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Wrightington, Wigan and Leigh NHS Foundation Trust is rated Good by Chief Inspector of Hospitals
England's Chief Inspector of Hospitals has rated services provided by Wrightington, Wigan and Leigh NHS Foundation Trust as Good after a comprehensive inspection by the Care Quality Commission.
A team of inspectors visited the trust as part of the comprehensive inspection programme between 8 and 11 December 2015. CQC visited the Royal Albert Edward Infirmary at Wigan, Leigh Infirmary, Wrightington Hospital, the Thomas Linaker Centre, Wigan and Boston House, Wigan.
Overall the trust was rated as ‘Good’ for being, caring, effective, responsive and well led and Requires Improvement for safety.
The full report, including ratings, is available at: www.cqc.org.uk/provider/RRF
The main findings included:
- There was a positive attitude throughout the trust based on a culture of continuous improvement and striving for excellence. Staff felt supported, able to suggest improvements and develop professionally. Staff were proud of their services and proud of the trust.
- Medical staffing was good across the trust with only a small number of vacancies for doctors. The skills mix showed the proportion of consultants to junior grades was higher than the England average.
- The trust had participated in national audits and performed as expected or better in many areas including myocardial ischaemia national audit project; Bowel Cancer Audit (2014); Hip Fracture audit, National Paediatric Diabetes Audit and the ICNARC audit.
- There were some areas for improvement particularly in the children’s services. Improvement was also required in angiography and the national neonatal audit and there was a mixed performance in the National Emergency Laparotomy audit.
The Chief Inspector of Hospitals, Professor Sir Mike Richards, said:
“Wrightington, Wigan and Leigh NHS Foundation Trust is managed and led by a stable team. CQC inspectors found a positive attitude throughout the trust – which is reflected in our overall rating.
“There were many examples of good practice The trust has been recognised for its staff engagement programme and I note it has been ranked as one of the best acute trust in the NHS as a place to work. And I have no doubt that the quality of patient care benefits as a result.
“There were some areas where nurse staffing required improvement particularly in paediatric services where we have asked the trust to look again at how they calculate staff numbers. By providing that additional focus on the areas that need to be improved, I would hope that when we next inspect, Wrightington, Wigan and Leigh NHS Foundation Trust they will be delivering even higher standards of care.”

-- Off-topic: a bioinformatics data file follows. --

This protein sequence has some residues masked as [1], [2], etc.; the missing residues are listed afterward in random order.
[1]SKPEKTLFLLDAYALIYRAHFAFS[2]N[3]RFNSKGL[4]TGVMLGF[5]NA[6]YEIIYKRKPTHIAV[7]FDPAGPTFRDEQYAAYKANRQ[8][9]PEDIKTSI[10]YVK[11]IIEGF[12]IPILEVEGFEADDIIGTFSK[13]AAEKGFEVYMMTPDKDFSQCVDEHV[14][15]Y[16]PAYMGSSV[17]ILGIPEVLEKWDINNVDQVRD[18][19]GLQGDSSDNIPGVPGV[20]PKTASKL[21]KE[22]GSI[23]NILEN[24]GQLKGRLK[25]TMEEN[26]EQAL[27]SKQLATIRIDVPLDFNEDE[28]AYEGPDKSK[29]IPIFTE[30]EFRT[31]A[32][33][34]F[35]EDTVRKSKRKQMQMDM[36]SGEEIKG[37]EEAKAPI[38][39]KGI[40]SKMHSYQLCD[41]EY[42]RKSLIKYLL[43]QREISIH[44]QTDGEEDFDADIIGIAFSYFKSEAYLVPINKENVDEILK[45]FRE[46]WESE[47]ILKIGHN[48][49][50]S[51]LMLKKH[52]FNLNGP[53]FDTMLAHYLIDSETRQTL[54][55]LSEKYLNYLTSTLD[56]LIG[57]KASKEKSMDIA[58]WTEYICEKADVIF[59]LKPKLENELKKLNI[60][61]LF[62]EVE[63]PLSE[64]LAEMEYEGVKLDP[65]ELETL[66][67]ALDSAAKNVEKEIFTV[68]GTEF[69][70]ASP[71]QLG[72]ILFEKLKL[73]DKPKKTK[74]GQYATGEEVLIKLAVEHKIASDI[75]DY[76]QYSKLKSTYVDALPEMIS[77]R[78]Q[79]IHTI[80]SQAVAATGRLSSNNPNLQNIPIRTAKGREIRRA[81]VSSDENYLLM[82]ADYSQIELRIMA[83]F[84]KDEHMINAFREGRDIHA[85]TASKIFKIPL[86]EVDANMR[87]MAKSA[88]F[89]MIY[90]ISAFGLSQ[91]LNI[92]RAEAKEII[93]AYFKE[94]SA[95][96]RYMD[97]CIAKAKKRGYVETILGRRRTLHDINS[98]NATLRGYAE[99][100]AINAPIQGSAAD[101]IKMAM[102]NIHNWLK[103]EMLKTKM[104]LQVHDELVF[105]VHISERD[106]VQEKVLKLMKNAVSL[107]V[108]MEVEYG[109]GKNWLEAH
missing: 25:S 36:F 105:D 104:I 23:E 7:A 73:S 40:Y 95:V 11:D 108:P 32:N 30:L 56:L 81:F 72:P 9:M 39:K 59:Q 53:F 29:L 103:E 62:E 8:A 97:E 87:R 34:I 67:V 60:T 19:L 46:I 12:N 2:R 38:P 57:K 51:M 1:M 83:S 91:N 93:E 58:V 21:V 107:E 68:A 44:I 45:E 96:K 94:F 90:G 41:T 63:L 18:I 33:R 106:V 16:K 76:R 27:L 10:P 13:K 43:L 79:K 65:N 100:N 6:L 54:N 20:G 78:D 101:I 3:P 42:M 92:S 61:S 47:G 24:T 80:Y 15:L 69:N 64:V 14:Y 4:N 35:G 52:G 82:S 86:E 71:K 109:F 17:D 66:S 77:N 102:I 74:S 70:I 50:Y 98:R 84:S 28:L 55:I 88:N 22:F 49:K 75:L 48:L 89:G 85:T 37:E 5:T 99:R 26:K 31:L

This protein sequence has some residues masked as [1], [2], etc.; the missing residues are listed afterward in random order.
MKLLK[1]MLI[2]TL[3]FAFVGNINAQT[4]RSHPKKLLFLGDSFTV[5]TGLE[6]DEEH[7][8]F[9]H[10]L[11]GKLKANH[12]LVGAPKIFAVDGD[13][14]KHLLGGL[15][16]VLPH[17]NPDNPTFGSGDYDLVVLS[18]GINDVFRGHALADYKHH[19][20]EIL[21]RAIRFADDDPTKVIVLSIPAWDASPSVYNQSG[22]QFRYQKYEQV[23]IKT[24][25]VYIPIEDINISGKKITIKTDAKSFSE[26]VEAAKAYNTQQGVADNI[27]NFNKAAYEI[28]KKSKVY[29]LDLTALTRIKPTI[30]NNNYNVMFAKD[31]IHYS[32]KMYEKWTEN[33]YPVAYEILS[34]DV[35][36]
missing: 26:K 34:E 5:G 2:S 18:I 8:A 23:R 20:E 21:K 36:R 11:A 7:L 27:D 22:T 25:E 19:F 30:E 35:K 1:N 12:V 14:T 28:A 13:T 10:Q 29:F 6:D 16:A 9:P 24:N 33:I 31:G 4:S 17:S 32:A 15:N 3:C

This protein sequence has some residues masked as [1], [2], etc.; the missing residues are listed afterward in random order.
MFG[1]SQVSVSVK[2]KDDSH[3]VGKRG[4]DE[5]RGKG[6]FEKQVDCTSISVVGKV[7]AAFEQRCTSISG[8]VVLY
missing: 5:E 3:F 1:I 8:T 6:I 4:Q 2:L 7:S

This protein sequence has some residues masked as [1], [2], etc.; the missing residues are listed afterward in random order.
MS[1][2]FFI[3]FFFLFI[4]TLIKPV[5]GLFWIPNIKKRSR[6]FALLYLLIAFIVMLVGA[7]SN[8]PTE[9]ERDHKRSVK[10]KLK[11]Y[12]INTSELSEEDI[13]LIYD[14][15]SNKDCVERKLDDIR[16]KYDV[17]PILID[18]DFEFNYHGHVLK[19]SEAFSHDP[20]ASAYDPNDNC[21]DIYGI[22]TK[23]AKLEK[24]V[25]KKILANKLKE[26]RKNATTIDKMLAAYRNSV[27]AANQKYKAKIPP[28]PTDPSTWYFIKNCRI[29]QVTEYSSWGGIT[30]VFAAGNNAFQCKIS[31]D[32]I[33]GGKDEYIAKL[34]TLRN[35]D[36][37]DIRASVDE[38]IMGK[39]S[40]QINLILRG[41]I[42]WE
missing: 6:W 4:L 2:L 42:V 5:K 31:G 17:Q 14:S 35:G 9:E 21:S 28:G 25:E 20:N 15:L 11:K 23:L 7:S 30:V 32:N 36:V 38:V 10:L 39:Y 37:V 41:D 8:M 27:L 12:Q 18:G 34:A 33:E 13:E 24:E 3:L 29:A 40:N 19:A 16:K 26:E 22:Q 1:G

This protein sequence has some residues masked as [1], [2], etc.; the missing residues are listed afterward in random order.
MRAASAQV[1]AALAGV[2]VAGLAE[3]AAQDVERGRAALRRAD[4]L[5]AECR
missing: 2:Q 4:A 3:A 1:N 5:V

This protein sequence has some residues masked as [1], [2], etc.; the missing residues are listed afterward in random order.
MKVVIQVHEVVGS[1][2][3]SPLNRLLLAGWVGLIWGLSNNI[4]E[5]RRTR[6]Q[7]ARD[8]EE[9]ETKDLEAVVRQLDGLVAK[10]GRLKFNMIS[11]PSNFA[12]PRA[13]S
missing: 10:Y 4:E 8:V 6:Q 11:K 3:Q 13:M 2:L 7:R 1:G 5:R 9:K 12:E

There were a number of areas where inspectors identified outstanding practice including:
- The A&E department is one of the top performing in the country, consistently achieving the national 95% standard. The Trust has been number one in Greater Manchester since April 2015.
- The urgent care department used an electronic dashboard that constantly monitored flow through the department, using seasonal data and information from previous years to predict likely numbers of patients.
- The breast screening team achieved screening targets above national average for a large catchment of patients.
Specialist nurses ensured a holistic approach to patients Inspectors identified some areas where the trust must improve including:
- At Royal Albert Edward Infirmary, the trust must ensure that there are sufficient numbers of staff who are trained to resuscitate children at all times in the emergency department.
- The service must ensure staffing levels in the paediatric service are maintained in accordance with national professional standards.
- At Leigh Infirmary, the trust must ensure safeguarding, Mental Capacity Act and deprivation of liberty safeguards are in place and followed to ensure patients’ safety at all times. Processes must be clearly defined, understood and followed by staff.
CQC carried out the inspection in December 2015.The team included CQC inspectors and a variety of specialists including: doctors, nurses, midwives, allied health professionals, community nursing staff and a dentist.
The Care Quality Commission has already presented its findings to a local Quality Summit, including NHS commissioners, providers, regulators and other public bodies. The purpose of the Quality Summit is to develop a plan of action and recommendations based on the inspection team’s findings.
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- Last updated:
- 29 May 2017
Notes to editors
Wrightington Wigan and Leigh NHS Foundation Trust is a medium sized acute Trust providing district hospital services for a population of around 320,000 people in and around Wigan and Leigh. It provides specialist orthopaedics services to a wider regional, national and international population.
Under CQC’s programme of inspections, the Chief Inspector of Hospitals, Professor Sir Mike Richards, is leading inspection teams headed up by clinical and other experts including experts by experience. Whenever CQC inspects it will always ask the following five questions of every service:
- Is it safe?
- Is it effective?
- Is it caring?
- Is it responsive to people’s needs?
- Is it well-led?
Since 1 April 2015, providers have been required to display their ratings on their premises and on their websites so that the public can see their rating quickly and easily. For further information on the requirement for providers to prominently display their CQC ratings, please visit: www.cqc.org.uk/content/display-ratings